Human papillomavirus–associated adenocarcinoma of the base of the tongue
John Hanna, Julie D.R. Reimann, Robert I. Haddad, Jeffrey F. Krane
Summary: Human papillomavirus (HPV) is a major cause of oropharyngeal squamous cell carcinoma with characteristic clinical and pathologic features relative to their non–HPV–associated counterparts. Here we describe 2 cases of HPV-associated adenocarcinoma of the oropharynx. Both cases arose at the base of the tongue, and neither had the histologic or immunohistochemical features of a primary salivary gland tumor or metastasis from another location. One patient had metastases to neck lymph nodes and the lungs and died of disease 37 months after diagnosis. Evidence for an HPV association consisted of strong diffuse expression of p16, polymerase chain reaction–based detection of HPV16 DNA sequences, and localization of HPV by in situ hybridization within tumor cells of both primary and metastatic lesions. These results further expand the spectrum of HPV-associated head and neck malignancy. This rare entity should be distinguished from primary salivary gland adenocarcinoma and may be a candidate for HPV-specific targeted therapies.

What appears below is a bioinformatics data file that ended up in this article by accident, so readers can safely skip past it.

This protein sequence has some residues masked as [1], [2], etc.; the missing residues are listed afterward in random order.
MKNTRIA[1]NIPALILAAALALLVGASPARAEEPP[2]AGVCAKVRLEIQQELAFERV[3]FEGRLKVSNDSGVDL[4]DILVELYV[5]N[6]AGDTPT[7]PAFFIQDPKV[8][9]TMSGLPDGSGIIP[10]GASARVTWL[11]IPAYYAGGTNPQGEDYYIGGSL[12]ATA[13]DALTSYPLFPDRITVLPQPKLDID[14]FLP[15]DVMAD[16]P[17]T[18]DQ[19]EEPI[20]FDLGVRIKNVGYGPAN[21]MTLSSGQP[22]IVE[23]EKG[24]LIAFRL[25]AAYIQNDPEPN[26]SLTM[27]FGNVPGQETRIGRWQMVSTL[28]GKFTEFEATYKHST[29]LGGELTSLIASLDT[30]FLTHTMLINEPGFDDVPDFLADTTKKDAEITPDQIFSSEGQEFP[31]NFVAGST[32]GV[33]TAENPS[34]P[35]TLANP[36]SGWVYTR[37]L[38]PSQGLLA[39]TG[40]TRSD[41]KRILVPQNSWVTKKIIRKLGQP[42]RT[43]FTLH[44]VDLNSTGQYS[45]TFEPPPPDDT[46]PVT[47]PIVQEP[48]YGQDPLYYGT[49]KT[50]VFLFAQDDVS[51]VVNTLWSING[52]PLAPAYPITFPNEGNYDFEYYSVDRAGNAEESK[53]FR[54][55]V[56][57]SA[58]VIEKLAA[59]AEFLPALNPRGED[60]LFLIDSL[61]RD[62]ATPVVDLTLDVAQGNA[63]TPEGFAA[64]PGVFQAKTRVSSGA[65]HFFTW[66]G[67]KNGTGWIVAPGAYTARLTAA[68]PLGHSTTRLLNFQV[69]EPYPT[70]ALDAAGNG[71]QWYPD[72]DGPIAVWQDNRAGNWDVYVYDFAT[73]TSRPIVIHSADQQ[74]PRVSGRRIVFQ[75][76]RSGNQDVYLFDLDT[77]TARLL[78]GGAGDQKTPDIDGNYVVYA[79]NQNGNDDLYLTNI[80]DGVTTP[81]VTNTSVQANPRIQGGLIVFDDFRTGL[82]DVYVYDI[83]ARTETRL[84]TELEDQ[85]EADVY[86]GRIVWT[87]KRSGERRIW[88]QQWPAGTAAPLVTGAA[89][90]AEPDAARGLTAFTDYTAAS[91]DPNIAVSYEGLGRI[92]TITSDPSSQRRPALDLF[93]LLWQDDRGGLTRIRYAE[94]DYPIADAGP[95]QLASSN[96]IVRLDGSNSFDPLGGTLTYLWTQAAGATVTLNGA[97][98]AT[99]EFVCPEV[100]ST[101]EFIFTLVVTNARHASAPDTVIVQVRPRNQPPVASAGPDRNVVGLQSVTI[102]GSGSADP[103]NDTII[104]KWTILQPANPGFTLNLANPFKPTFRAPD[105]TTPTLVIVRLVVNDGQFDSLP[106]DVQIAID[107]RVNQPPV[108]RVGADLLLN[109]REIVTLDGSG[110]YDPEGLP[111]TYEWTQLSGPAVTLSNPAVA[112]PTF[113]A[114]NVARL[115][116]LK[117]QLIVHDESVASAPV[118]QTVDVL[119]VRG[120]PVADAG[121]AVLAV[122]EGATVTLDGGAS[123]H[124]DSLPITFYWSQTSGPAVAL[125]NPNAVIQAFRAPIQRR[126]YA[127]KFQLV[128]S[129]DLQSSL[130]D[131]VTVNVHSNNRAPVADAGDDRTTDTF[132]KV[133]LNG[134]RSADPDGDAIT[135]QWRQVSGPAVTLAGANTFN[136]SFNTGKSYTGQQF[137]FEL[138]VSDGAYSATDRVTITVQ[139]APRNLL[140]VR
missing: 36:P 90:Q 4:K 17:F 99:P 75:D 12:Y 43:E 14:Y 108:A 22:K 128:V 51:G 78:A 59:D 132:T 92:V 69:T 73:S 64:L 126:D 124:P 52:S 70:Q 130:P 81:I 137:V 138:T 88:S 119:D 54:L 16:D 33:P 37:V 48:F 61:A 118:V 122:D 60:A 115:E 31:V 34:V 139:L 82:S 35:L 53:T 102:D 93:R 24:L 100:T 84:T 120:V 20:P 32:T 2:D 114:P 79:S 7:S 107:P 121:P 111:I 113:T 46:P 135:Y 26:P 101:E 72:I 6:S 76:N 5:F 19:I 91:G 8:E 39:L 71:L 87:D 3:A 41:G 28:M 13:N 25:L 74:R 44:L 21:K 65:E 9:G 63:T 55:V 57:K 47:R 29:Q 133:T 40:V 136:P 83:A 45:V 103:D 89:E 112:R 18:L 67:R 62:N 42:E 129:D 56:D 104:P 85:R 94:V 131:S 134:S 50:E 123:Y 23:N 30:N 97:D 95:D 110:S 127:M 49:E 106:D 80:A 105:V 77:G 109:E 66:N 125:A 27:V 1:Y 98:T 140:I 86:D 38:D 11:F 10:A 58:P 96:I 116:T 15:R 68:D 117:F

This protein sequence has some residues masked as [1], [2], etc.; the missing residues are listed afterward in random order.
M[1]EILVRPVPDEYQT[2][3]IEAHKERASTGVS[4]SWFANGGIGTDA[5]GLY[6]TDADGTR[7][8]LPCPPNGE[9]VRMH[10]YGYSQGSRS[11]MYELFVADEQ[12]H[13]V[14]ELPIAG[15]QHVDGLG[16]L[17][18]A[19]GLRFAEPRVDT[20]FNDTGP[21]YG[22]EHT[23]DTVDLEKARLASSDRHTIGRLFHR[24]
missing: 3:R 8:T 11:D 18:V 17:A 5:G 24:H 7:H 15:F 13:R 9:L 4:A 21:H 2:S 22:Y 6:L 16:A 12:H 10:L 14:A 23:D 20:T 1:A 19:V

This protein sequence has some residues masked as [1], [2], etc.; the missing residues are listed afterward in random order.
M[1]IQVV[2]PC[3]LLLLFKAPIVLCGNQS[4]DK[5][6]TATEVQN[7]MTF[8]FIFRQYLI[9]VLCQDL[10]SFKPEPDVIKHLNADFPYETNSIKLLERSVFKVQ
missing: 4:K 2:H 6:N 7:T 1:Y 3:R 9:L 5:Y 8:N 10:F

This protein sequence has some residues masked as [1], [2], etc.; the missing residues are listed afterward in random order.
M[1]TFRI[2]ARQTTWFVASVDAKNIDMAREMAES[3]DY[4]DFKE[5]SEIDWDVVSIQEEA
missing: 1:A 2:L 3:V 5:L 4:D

Human Pathology Volume 44, Issue 8 , Pages 1516-1523, August 2013